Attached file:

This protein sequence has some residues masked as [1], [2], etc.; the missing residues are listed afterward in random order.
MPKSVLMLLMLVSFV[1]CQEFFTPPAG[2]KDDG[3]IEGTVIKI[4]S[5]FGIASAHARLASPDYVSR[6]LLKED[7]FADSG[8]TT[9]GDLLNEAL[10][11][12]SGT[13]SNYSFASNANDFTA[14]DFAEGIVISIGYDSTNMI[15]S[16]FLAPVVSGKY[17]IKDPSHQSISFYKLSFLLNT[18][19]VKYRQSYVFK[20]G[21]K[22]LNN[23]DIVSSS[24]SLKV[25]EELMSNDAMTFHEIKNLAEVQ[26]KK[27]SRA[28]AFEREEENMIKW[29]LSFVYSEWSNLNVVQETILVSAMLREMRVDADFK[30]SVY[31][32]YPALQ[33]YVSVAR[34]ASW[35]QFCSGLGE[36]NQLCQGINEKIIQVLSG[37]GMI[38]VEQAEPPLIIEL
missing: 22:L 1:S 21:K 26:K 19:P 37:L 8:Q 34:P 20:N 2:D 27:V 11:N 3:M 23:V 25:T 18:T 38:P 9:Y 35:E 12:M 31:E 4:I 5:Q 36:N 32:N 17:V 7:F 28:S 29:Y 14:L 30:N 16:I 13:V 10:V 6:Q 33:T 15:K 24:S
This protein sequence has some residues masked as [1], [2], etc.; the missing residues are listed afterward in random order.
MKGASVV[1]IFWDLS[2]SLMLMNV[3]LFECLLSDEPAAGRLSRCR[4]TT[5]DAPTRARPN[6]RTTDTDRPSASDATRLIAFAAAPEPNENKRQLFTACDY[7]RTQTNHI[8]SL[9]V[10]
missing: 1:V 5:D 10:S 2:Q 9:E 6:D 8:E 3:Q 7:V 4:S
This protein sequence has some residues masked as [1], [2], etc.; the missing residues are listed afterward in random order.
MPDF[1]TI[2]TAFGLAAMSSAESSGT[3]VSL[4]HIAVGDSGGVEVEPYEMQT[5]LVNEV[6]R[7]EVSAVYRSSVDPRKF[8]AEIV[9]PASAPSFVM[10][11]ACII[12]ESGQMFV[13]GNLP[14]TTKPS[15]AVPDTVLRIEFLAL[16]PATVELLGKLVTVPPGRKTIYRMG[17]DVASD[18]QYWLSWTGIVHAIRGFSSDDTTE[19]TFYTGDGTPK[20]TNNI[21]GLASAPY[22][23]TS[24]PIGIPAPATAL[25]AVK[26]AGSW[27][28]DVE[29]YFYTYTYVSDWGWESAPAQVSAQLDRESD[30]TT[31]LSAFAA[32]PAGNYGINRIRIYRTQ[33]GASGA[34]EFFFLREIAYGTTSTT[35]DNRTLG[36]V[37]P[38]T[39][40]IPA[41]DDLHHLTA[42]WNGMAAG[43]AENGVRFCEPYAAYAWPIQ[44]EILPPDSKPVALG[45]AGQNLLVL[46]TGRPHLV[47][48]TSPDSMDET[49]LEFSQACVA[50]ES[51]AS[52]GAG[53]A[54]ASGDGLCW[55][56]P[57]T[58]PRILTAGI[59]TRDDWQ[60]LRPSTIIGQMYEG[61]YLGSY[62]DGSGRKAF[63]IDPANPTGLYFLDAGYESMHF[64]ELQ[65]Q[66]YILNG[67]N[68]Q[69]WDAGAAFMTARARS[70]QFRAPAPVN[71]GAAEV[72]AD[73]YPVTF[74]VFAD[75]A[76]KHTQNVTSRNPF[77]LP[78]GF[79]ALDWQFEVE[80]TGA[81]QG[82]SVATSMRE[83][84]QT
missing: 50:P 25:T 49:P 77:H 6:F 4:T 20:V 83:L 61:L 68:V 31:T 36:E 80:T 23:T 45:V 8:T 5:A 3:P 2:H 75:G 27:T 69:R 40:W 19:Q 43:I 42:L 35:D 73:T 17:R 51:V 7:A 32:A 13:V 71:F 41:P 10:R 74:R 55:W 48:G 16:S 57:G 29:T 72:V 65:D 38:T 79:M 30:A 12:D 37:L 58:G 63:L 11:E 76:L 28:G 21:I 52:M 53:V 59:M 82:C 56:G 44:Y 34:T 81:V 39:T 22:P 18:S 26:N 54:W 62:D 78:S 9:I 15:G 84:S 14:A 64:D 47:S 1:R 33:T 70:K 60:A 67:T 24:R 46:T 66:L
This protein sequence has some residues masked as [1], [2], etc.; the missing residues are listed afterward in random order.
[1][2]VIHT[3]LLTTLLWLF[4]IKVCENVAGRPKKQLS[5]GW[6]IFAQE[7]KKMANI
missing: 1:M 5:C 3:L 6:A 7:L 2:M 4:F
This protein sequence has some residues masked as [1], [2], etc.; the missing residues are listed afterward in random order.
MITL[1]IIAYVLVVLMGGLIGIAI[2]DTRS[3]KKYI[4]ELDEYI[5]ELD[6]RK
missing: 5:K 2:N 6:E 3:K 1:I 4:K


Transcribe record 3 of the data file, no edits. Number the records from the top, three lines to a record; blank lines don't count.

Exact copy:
This protein sequence has some residues masked as [1], [2], etc.; the missing residues are listed afterward in random order.
MPDF[1]TI[2]TAFGLAAMSSAESSGT[3]VSL[4]HIAVGDSGGVEVEPYEMQT[5]LVNEV[6]R[7]EVSAVYRSSVDPRKF[8]AEIV[9]PASAPSFVM[10][11]ACII[12]ESGQMFV[13]GNLP[14]TTKPS[15]AVPDTVLRIEFLAL[16]PATVELLGKLVTVPPGRKTIYRMG[17]DVASD[18]QYWLSWTGIVHAIRGFSSDDTTE[19]TFYTGDGTPK[20]TNNI[21]GLASAPY[22][23]TS[24]PIGIPAPATAL[25]AVK[26]AGSW[27][28]DVE[29]YFYTYTYVSDWGWESAPAQVSAQLDRESD[30]TT[31]LSAFAA[32]PAGNYGINRIRIYRTQ[33]GASGA[34]EFFFLREIAYGTTSTT[35]DNRTLG[36]V[37]P[38]T[39][40]IPA[41]DDLHHLTA[42]WNGMAAG[43]AENGVRFCEPYAAYAWPIQ[44]EILPPDSKPVALG[45]AGQNLLVL[46]TGRPHLV[47][48]TSPDSMDET[49]LEFSQACVA[50]ES[51]AS[52]GAG[53]A[54]ASGDGLCW[55][56]P[57]T[58]PRILTAGI[59]TRDDWQ[60]LRPSTIIGQMYEG[61]YLGSY[62]DGSGRKAF[63]IDPANPTGLYFLDAGYESMHF[64]ELQ[65]Q[66]YILNG[67]N[68]Q[69]WDAGAAFMTARARS[70]QFRAPAPVN[71]GAAEV[72]AD[73]YPVTF[74]VFAD[75]A[76]KHTQNVTSRNPF[77]LP[78]GF[79]ALDWQFEVE[80]TGA[81]QG[82]SVATSMRE[83][84]QT
missing: 50:P 25:T 49:P 77:H 6:F 4:T 20:V 83:L 61:L 68:V 31:T 36:E 80:T 23:T 45:V 8:T 5:A 3:P 2:H 75:G 27:T 69:R 40:W 19:Q 43:I 42:L 35:D 73:T 17:R 51:V 7:A 32:A 13:V 71:F 41:P 10:R 74:R 55:W 48:G 16:S 57:G 29:T 72:V 65:D 38:T 79:M 30:A 12:D 37:L 58:G 63:L 11:E 76:L 28:G 21:I 52:M 53:V 59:M 82:C 56:G 44:Y 34:T 81:V 39:T 22:P 18:S 26:N 54:W 62:D 78:S 9:I 15:G 84:S 14:A 64:D 47:S 1:R 33:T 70:K 60:A 67:T 24:R 46:T 66:L